The quality of the completeness of program or project requirements is the foundation for the quality of the project, because that is what the Contractor bids on.

The Owner and the Architect have a choice to dump all the details of the requirements in the contract documents before going for a bid, or trickle down the requirements in small bites throughout construction.

The latter is a warranty for scope creep, schedule slip and cost overrun.

If the Owner and Architect ensure a set of high quality contract document focused on quality, the project will have a much better chance avoiding scope creep, schedule slip and cost overrun.

Again, understanding of quality in the perspective of life cycle and risk analysis is going take a project extra miles on the performance and happiness of the Owners.

It helps avoid burdening FMs with unforeseen cost to fix design and construction mistakes

I often hear this question- why don’t the new facilities last as long anymore?

I have real life example of a brand new facility, completed a year ago, a state of the art, LEED Gold certified green building that won numerous prestigious prizes, was on the news, and was published and republished many times.

The Owner, the Architect and the Contractor were all proud of it, but it was the worst nightmare ever for the Operations and Maintenance guys.

The brand new building was already generating ten times more work orders than any older building was doing. Literally, that fancy building was burning out the budget for other buildings.

How green or sustainable is that?

So I did some digging into the history of work orders of a 10 years old facility and compared them to those of the new facility. When I printed them out I was shocked- the 10 year old facility printed 3 pages of work orders and the 1 year old facility printed 30 pages of work order.

Wow!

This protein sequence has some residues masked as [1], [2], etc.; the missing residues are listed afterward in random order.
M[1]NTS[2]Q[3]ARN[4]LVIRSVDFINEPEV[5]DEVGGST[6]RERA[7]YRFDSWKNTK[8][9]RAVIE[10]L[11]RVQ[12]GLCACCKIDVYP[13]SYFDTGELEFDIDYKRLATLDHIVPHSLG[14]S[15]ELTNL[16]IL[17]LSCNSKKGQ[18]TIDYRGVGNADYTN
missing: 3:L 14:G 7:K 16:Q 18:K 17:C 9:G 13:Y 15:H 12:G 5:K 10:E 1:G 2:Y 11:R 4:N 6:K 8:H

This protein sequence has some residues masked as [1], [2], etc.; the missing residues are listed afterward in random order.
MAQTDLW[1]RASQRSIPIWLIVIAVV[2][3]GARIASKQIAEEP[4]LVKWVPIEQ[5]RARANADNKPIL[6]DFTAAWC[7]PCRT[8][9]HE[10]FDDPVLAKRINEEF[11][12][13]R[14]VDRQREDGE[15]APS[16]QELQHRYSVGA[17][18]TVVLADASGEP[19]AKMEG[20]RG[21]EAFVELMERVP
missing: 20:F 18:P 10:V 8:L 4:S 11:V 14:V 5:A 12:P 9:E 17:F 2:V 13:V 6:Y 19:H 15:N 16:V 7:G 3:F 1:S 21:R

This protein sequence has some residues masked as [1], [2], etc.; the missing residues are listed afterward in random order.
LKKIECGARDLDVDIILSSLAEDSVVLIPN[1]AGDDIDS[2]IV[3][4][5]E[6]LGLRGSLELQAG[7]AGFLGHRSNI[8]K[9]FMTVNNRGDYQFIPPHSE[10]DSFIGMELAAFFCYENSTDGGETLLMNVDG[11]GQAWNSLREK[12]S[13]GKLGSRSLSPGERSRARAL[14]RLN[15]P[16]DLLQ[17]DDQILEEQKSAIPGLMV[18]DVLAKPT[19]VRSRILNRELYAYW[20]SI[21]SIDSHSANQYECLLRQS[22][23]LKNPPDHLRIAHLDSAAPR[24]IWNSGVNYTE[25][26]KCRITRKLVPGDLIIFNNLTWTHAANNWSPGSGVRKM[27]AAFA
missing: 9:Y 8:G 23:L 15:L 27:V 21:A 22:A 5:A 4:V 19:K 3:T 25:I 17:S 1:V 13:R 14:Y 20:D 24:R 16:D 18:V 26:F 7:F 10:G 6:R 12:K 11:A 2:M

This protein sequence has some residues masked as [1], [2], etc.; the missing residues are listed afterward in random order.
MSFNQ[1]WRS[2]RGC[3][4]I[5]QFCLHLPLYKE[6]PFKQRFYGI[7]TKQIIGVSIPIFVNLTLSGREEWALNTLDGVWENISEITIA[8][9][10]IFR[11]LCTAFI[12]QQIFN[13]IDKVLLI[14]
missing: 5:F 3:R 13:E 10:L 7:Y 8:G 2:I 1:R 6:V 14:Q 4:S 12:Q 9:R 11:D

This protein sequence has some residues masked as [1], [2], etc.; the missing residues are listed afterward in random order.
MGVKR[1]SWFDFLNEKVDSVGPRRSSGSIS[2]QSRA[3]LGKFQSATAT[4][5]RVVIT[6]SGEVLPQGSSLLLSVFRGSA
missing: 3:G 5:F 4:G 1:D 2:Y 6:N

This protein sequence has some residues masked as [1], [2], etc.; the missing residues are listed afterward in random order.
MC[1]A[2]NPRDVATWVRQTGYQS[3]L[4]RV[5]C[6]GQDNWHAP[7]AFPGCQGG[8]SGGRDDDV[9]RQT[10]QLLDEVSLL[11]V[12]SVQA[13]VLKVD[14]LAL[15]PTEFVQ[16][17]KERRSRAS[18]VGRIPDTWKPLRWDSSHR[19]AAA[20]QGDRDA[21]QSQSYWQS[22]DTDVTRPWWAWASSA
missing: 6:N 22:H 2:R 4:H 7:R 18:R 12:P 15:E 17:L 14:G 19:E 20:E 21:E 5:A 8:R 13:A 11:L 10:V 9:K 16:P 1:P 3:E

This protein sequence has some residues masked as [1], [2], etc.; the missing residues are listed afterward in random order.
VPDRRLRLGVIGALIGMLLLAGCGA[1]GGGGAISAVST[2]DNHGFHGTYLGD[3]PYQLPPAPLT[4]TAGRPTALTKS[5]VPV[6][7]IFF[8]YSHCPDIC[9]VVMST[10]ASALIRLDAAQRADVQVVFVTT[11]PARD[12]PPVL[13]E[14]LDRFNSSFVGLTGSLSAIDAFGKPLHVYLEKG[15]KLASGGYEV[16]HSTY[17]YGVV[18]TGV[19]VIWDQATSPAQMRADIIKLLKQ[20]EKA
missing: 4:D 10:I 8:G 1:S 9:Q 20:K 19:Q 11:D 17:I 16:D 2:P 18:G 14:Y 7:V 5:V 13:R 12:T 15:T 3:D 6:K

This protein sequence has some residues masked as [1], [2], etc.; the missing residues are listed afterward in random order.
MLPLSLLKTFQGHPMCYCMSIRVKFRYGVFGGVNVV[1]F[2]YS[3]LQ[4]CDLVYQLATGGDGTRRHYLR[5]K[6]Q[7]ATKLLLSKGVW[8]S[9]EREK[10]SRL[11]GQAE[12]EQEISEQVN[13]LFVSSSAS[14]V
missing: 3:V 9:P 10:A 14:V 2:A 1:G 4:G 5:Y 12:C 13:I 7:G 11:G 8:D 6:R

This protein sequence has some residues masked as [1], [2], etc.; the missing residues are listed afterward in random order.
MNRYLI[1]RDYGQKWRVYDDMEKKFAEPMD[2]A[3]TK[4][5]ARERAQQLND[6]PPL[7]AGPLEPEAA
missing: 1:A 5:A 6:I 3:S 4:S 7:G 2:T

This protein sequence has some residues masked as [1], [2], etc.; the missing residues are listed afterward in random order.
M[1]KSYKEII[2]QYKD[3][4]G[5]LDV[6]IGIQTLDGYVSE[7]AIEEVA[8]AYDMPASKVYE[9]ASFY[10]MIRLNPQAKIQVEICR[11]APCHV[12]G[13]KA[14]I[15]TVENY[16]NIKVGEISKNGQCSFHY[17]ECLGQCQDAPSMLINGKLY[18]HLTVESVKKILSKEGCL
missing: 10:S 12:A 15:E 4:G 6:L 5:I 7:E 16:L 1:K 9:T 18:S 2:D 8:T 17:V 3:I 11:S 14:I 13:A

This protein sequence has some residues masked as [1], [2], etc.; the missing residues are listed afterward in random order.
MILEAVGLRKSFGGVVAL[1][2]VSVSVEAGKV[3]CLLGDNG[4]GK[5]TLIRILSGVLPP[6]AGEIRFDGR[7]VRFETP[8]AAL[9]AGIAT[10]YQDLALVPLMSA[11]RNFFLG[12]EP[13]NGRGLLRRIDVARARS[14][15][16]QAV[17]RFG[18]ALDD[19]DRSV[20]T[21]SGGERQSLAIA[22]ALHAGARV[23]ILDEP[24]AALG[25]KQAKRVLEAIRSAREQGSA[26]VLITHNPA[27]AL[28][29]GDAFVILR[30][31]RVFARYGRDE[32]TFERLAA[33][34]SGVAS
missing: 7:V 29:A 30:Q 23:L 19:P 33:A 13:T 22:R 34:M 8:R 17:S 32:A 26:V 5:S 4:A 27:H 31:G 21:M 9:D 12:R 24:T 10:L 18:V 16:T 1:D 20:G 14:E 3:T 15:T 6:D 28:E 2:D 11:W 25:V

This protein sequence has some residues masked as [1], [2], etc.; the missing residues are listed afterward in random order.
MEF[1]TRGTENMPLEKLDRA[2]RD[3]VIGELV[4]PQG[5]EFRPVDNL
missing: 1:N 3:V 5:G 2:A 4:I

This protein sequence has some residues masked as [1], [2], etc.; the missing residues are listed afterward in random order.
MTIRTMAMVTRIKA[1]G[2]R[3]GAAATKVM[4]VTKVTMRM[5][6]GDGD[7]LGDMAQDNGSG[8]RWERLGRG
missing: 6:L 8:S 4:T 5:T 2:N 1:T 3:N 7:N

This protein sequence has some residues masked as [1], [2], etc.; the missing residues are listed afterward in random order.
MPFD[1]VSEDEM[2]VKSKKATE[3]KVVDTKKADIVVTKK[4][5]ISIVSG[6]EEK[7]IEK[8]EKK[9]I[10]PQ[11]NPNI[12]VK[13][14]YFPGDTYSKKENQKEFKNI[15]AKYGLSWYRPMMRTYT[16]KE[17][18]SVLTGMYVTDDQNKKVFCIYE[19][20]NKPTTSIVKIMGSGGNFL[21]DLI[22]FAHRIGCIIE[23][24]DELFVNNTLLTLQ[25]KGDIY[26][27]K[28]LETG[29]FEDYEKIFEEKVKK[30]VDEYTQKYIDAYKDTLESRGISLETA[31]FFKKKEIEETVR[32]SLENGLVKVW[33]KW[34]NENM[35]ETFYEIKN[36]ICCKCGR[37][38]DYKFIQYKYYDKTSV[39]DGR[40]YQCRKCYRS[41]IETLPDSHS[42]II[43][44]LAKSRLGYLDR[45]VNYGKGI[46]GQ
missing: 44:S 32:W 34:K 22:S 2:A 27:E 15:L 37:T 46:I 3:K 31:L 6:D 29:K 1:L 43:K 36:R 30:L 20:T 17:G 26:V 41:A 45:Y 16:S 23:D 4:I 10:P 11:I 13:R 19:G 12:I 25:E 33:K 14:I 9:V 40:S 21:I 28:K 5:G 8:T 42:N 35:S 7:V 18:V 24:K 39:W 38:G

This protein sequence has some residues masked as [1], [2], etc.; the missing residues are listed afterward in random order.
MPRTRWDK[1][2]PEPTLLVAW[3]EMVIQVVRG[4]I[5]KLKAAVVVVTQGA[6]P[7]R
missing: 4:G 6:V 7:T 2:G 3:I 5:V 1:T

When the matters of scope, schedule and cost die down at the projects closing, then quality opens its eyes. Quality then lives throughout the life cycle of the building.

Who will be there to fix the low quality of construction created by low quality of program, drawing, and specifications that failed to provide clear directions to the Contractor on quality? The poor facility managers and the operations and maintenance staff.

It helps protect the construction industry and the national interest

So, how does the aspect of quality play out at the national level?

According to an article in Journal of Construction Engineering and Management published in 2009, “Construction projects often experience cost and schedule overruns and rework is a significant factor that directly contributes to these overruns. Research by the Construction Industry Institute reveals that direct costs caused by rework average 5% of total construction costs (CII 2005). Considering that the U.S. construction industry expended $1,502 billion in 2004 for total installed costs (Bureau of Economic Analysis 2006), almost $75 bIllion was wasted on direct costs caused by rework in that year alone. Therefore, rework must be considered a significant factor affecting cost performance in the construction industry.” (Bon-Gang Hwang; Stephen R. Thomas; Carl T. Haas; and Carlos H. Caldas)

That’s a huge loss annually for the country!

Consider that you can build one mile of an 8 lanes highway in New Jersey for $2 million. How much of roadwork would you do per year if a fraction of $75 billion could be saved?

If you are in design or construction business, you may be shaking your head by now.

If you would like to be a leader and change the status quo in favor of a happy ending of your next construction project, then you are welcome to subscribe to my email list.

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To help the industry I have decided to write a new book titled – OWNER’S, ARCHITECT’S AND CONTRACTOR’S GUIDE FOR LEADING HIGH QUALITY PROJECTS. This post is the introduction of the book.

A series of posts and interviews will follow this post and will become part of the book.

Would you like to join the discussion? Please drop a note and I will respond happily.